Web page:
In this light, the JFC focused on seven “big winner sectors” in Arangkada 2010: agribusiness, business process outsourcing (BPO), creative industries, infrastructure, manufacturing and logistics, mining and tourism (including medical travel and retirement). Once the qualifier “inclusive” is added, three of these seven are singled out as the top drivers: tourism, infrastructure and agriculture/agribusiness.

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This is supported by my own analysis made in a 2010 ADB paper (“An Agenda for High and Inclusive Growth in the Philippines,” http://www.adb.org/documents/reports/agenda-high-inclusive-growth/agenda-high-inclusive-growth.pdf). In that study, I argue that for a sector to be an effective driver of inclusive growth, it must satisfy at least two attributes.  One, it should be strongly job creating, that is, it uses more labor per unit of output. Two, it should have strong linkages with other domestic industries, either as buyer of their products as inputs to production (backward linkage) or as sellers to those industries that use its product as input to their production (forward linkage).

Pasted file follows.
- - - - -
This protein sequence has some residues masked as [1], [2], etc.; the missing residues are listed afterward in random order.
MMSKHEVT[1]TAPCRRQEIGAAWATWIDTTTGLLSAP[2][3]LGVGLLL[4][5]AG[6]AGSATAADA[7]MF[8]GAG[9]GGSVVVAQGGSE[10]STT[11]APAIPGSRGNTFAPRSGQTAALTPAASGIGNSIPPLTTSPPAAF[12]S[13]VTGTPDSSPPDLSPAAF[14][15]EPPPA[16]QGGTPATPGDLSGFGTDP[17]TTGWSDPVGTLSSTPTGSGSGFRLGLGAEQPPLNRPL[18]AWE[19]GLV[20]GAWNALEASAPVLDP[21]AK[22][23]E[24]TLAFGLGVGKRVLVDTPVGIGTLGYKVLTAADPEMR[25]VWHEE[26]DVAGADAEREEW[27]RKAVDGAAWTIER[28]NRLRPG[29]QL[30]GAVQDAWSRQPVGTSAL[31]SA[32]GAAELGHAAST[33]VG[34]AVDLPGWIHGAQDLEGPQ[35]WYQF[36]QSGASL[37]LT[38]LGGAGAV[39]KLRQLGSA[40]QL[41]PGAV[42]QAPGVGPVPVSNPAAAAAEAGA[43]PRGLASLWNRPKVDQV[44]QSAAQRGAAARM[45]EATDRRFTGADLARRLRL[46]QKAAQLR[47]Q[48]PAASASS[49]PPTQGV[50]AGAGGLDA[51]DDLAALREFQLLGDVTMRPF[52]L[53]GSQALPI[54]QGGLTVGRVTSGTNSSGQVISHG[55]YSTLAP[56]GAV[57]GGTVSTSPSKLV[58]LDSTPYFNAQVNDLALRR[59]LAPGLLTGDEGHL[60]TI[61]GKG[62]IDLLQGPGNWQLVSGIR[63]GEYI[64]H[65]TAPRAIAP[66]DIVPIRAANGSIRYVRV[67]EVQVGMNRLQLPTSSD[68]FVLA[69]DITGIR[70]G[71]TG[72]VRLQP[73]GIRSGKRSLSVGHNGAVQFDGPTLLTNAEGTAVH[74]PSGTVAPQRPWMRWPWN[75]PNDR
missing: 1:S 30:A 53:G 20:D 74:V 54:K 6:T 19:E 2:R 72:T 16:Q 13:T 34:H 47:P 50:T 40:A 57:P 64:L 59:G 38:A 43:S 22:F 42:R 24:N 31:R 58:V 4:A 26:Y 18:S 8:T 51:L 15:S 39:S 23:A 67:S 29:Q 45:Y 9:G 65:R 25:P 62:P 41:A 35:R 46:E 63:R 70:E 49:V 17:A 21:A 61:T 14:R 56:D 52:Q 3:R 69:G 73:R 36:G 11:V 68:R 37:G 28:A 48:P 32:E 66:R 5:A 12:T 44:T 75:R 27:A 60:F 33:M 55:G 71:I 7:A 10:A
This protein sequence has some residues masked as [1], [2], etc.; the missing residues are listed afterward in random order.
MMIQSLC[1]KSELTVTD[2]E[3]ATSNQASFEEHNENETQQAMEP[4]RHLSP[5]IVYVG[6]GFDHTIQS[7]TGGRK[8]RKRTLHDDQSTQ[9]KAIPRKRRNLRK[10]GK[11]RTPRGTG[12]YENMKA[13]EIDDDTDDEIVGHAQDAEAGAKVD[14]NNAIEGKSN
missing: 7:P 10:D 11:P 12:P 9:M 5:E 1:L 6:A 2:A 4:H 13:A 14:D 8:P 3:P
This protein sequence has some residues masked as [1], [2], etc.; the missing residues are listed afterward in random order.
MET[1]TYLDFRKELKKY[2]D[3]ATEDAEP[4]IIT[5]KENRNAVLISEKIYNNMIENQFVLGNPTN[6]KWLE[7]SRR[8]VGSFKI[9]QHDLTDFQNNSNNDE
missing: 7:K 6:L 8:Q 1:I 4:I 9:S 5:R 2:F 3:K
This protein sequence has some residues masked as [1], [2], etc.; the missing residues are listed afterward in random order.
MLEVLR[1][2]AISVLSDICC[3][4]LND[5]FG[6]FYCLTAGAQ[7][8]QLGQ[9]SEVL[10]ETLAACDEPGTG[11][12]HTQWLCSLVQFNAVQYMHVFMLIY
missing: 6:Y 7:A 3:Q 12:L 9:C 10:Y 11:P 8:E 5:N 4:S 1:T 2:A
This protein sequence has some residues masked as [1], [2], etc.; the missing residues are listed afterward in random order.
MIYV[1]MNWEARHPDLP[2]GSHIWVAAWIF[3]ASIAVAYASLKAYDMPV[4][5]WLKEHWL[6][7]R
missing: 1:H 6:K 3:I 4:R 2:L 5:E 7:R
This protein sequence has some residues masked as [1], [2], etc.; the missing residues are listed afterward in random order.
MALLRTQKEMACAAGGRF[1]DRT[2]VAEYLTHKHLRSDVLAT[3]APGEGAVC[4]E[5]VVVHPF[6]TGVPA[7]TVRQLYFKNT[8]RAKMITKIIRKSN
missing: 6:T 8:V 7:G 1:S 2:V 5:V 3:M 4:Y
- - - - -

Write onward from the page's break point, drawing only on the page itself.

We actually have a body of data available that permits this assessment, in the form of the Input-Output Table of the Philippine economy, produced periodically by the National Statistical Coordination Board. The matrix details the structure of the economy, tracing how much each industry uses of all other industries’ outputs as input, and how much of its outputs are used by all other industries as input. It also gives the value of primary inputs (labor and capital) used by each industry. With the table, one can thus assess the above two attributes for each industry. True enough, tourism turns out to have the strongest inter-industry linkages among all sectors of the economy. Not far behind are agriculture and agribusiness, where the latter includes food processing. My paper likewise argued that catching up on our infrastructure lag is both a critical prerequisite to and driver of high and inclusive growth.